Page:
Glimpsing harmonics in gravitational waves

Astrophysicists, including a team at UBC, have observed gravitational waves from the collision of two black holes with distinctly different masses, dubbed GW190412. This discovery gives us a glimpse of subtle harmonics in gravitational wave signals for the first time. These harmonics not only allow improved tests of Einstein’s theory of general relativity, they also allow researchers to better resolve how far away black holes are and how fast they are spinning before merging. 

Gravitational waves are tiny ripples in the fabric of spacetime that carry information about the movements of massive objects in the Universe, like black holes. In 2016, the LIGOVirgo collaboration announced the first direct detection of gravitational waves, and the first observation of two black holes orbiting each other. This system, detected in the two Advanced LIGO detectors on September 14, 2015, was composed of two black holes roughly 30 times the mass of our sun, that collided 1.4 billion light years away, released more than three solar masses of energy in a fraction of a second. This new discovery, GW190412, was produced when black holes roughly 8 and 30 times the mass of our sun merged into a heavier black hole.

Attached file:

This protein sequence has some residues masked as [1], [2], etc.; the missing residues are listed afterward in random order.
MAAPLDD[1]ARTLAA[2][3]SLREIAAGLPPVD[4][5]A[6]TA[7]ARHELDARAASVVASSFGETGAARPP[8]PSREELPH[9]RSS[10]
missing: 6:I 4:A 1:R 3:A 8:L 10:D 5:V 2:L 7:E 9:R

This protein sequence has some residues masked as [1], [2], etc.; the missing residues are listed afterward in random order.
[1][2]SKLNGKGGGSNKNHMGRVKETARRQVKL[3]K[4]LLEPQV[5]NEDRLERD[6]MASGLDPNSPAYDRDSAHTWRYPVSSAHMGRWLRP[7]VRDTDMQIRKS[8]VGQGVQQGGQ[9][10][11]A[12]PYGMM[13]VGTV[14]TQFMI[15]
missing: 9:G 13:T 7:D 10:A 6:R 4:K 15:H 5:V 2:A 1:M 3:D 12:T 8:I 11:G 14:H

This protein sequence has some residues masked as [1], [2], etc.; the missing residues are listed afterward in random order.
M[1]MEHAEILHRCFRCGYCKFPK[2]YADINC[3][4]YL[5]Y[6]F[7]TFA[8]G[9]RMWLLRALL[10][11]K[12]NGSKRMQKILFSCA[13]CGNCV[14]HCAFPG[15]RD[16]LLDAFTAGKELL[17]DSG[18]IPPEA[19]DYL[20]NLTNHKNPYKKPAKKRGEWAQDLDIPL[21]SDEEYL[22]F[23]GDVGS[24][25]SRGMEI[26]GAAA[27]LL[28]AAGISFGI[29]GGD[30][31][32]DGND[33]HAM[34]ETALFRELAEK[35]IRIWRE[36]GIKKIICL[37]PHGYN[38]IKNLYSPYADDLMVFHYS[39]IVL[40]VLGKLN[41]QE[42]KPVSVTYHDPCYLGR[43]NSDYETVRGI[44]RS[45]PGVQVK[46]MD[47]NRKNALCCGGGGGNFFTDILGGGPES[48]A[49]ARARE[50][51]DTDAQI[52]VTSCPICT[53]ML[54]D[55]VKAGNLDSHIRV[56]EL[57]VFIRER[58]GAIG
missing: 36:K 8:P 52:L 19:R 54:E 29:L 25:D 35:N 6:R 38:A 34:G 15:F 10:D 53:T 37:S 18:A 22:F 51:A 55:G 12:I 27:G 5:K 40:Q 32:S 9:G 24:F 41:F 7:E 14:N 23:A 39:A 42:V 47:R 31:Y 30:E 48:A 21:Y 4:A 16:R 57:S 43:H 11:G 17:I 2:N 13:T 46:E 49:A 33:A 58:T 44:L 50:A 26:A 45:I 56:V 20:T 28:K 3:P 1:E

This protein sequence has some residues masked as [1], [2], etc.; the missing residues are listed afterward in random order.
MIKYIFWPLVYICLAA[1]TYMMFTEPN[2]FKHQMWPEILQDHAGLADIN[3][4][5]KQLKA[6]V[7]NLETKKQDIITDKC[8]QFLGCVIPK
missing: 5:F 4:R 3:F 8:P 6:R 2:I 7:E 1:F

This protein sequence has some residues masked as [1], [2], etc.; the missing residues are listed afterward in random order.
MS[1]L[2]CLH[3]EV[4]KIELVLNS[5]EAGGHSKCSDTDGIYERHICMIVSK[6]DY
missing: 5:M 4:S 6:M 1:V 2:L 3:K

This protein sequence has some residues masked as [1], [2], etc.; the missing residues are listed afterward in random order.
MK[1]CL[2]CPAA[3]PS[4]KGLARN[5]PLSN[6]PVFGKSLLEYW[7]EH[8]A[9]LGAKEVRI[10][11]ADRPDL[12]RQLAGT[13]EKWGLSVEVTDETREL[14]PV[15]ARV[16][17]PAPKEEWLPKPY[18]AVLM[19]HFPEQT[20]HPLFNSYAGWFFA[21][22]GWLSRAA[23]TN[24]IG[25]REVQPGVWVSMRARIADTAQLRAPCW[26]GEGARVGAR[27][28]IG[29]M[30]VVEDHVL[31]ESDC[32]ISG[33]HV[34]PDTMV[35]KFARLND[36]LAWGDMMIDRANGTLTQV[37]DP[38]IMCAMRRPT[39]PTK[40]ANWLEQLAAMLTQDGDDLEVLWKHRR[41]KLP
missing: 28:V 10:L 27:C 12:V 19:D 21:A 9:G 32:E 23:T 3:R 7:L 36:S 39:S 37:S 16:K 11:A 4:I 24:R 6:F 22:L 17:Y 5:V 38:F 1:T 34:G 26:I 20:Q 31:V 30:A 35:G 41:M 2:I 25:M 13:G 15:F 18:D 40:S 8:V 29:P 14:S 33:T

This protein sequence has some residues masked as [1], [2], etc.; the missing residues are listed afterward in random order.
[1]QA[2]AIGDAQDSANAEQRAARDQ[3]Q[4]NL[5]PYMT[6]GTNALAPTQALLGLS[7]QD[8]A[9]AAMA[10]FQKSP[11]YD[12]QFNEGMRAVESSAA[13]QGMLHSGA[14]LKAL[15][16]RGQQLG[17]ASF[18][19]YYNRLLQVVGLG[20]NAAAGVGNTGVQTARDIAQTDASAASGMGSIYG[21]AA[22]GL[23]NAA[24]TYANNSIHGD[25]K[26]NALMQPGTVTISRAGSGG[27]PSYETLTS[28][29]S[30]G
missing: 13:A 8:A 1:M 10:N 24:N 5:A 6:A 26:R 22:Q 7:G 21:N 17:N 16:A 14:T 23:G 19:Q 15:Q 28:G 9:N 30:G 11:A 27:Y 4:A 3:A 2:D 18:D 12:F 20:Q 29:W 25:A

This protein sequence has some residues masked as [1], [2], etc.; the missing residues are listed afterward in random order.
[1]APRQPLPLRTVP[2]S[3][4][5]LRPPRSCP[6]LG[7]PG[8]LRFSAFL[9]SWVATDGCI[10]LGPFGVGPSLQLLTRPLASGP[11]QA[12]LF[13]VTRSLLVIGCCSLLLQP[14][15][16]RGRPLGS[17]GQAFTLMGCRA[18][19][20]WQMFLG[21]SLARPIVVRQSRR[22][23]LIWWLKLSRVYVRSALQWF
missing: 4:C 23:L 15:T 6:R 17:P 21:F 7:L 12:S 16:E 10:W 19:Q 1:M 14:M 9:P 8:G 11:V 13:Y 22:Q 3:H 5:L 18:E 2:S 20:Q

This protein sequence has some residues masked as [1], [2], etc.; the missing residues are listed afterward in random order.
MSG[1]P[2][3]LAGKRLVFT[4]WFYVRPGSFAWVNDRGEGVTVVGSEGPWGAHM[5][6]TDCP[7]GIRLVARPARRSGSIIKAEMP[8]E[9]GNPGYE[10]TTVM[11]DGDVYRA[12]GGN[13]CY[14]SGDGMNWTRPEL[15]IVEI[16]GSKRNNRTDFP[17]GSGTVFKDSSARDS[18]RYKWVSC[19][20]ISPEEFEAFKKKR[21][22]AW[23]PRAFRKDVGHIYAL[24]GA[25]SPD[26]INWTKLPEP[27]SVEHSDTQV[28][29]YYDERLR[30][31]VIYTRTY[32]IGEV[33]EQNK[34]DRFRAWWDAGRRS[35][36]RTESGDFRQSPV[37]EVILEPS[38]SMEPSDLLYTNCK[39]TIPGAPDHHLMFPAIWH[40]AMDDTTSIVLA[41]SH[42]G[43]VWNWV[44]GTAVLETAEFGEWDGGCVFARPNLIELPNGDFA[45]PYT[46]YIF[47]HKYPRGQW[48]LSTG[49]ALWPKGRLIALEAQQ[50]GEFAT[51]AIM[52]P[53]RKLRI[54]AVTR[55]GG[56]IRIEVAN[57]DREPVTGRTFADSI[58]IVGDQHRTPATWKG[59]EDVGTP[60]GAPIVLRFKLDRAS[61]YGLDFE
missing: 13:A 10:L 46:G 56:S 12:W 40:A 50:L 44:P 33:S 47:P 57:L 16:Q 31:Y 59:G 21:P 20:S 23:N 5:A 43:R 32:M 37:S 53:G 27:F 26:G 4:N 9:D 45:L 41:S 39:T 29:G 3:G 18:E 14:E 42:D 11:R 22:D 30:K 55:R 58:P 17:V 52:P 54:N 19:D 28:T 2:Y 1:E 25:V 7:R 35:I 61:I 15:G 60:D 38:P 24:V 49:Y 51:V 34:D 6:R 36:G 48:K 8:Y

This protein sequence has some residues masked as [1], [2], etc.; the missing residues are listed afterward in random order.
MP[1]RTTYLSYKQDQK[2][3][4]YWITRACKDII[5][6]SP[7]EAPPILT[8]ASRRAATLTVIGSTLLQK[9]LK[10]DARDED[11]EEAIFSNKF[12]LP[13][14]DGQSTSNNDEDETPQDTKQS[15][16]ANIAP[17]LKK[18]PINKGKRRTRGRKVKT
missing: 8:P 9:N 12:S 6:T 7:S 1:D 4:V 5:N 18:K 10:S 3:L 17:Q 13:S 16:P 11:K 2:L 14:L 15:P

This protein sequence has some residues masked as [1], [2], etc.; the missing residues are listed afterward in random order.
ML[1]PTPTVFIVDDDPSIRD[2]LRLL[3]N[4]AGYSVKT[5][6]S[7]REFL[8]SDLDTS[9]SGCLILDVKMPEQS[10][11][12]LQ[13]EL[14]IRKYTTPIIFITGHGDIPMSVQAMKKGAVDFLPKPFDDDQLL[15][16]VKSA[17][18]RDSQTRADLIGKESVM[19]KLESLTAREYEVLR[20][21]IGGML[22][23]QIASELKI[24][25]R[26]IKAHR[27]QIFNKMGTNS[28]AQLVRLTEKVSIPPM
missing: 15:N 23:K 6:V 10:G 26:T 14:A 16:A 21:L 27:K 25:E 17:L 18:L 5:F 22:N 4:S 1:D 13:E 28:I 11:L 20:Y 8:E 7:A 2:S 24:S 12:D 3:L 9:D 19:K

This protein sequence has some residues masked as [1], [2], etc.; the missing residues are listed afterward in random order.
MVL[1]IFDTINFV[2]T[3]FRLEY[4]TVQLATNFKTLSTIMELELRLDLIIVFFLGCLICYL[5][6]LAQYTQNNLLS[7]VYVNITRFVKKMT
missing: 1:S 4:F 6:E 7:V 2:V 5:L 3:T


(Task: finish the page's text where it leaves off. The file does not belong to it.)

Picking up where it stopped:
UBC researchers made critical contributions to the discovery of GW190412. Jess McIver, an assistant professor in Physics and Astronomy at UBC, co-leads the international LIGO Detector Characterization team responsible for data quality and verifying that events like GW190412 are truly astrophysical. Dr. Evan Goetz, a research associate in McIver’s group, played a key role in calibrating the Advanced LIGO detector data for this discovery.